Faced with competition from cheaper exports from the likes of Egypt and Spain, Israeli exporters have been forced to specialise, with niche crops including radishes, microgreens and kumquats gaining in popularity. In this article from the June 2019 issue of Eurofruit, Gerry Kelman highlights some of the product areas in which the country's producers have been innovating.
Radishes from Israel are increasingly in demand in Europe during the period from November through to the end of April. The cold winters of northern and western Europe limit radish production to greenhouses, thus rendering it very expensive. In the Western Negev, growers are producing about 8,000 tonnes of radishes, of which just over 50 per cent is for export. In 2017, Israel exported a total of close to 20,000 tonnes of radishes, a drop from the more than 30,000 tonnes exported in both 2013 and 2014. Over 70 per cent of the quantity exported is for Russia, while the rest is for Europe, mainly the UK, where a ‘baby radish’ variety is very popular.
Kumquats are very slowly gaining popularity as an export item from Israel. Cultivation in the country covers only around 30ha, of which almost all are mature orchards. The variety grown is highly resistant to cold and frost and will emerge from dormancy by the middle of June after prolonged warmer weather. Yields can be about 35 tonnes per ha, giving an annual production of close to 1,000 tonnes.
Exports have risen from 223 tonnes in 2015/16 to 367 tonnes in 2017/18. Europe is the main export target, in particular France, Belgium, the Netherlands and Slovenia, but some of these are “intermediaries” for farther destinations across Europe. Russia is increasing its share and received 70 tonnes of Israeli kumquats in 2017/18. Exports start in October and can carry on until May the following year.
Microgreens are an innovative product beginning to gain popularity in various markets. The plants cover a very wide range of culinary herbs and vegetables: bean sprouts, kale, lovage, broccoli, red amaranth, mizuna, mustard, garlic chives, shiso, red chard, spinach, watercress, thyme, rocket and sorrel, to name just a few.
The seeds are sown and germinated on raised tables in greenhouses. The plantlings are cut at 14 days, providing a high concentration of vitamins and other nutraceutical benefits. Recent studies indicate that all types of microgreens contain a vitamin concentration that is 10-15 times higher than in mature produce. Microgreens are marketed in shell clams of 200g and in punnets of various weights of 30g-80g.
The product was developed and is produced by 2BFresh, a subsidiary of tap (Teshuva Agricultural Projects), a company that markets its tapkits (growing structures and accessories) in the Philippines, South Korea, Mauritius and elsewhere. In Israel, microgreen production is at two sites – Olesh in the central coastal plain and in the Arava desert. In the meantime, 2BFresh has established other production sites outside of Israel, in Switzerland, Poland and Cyprus. 60 per cent of Israeli production is for export, to Europe, Hong Kong and Canada. Since exports started in 2015, they have been steadily growing.
With more than 40 types of herb being commercially grown, this segment has been increasing in importance in recent years. There are two export channels: by sea and by air. By sea freight, 70 tonnes was exported in 2017, 70 per cent to Europe and 30 per cent to Russia, with four major exporters. The volume of airfreight is much less – 9 tonnes per annum – with a much larger number of exporters involved. By air, 70 per cent is to the EU, 15 per cent to Russia and 15 per cent to North America and others.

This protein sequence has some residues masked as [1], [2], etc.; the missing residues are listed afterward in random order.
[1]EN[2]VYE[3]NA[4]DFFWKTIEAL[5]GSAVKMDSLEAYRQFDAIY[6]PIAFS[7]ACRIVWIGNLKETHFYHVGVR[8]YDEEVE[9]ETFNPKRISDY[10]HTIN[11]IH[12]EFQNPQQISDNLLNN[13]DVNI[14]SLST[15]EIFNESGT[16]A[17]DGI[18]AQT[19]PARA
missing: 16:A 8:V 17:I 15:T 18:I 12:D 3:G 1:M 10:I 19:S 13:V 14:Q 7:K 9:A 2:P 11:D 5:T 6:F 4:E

Although exports of this crop have significantly dropped from Israel in recent years, mainly due to cheaper supplies from both Egypt and Spain, demand from the local market appears insatiable. From about 700ha of cultivation (mainly in the Negev region, with a little in the Central Sharon district), 30,000 tonnes are consumed locally each year, while only about 5,000 tonnes per annum is exported.
The two largest exporters are ego and Nirim Crops, while both Yapro and Carmi export smaller quantities. Nirim is now focusing on organic and all the exported product is to its subsidiary in the Netherlands, where the produce is then re-distributed throughout Europe. The two main varieties cultivated in Israel are Beauregard (from Louisiana) and Georgia Jet, a US variety adapted in Israel for local cultivation.
This exotic fruit, cultivated mainly in the Western Negev, is grown on about 150ha. Exports have reached about 50 tonnes per year, all airfreight, 80 per cent of which is handled by Yapro, a company founded in 2006 and with an office and facilities in Peterborough. Yapro focuses on root vegetables, mainly potatoes, carrots and sweet potatoes, as well as other exotics such as pitahaya and prickly pear.
Carrot production and export from Israel is semi-mainstream. Carrots are grown on about 3,000ha of conventional cultivation together with another 400ha of organically grown. Of the 260,000 tonnes produced, about 80,000 tonnes are for local fresh consumption and 20,000 tonnes are for industry/processing. Exports were around 180,000 tonnes for a number of years, but this dropped to 140,000 tonnes for 2017. Recent figures show that, of the quantity exported, 60 per cent is to Russia, 20 per cent is to the EU and 20 per cent is for North America.
There are 12-15 major producers, mostly in the Western Negev area, most with their own sorting and packing facilities to enable direct export. The leading exporters are Shalit, Dorot, Yapro and Shluchot.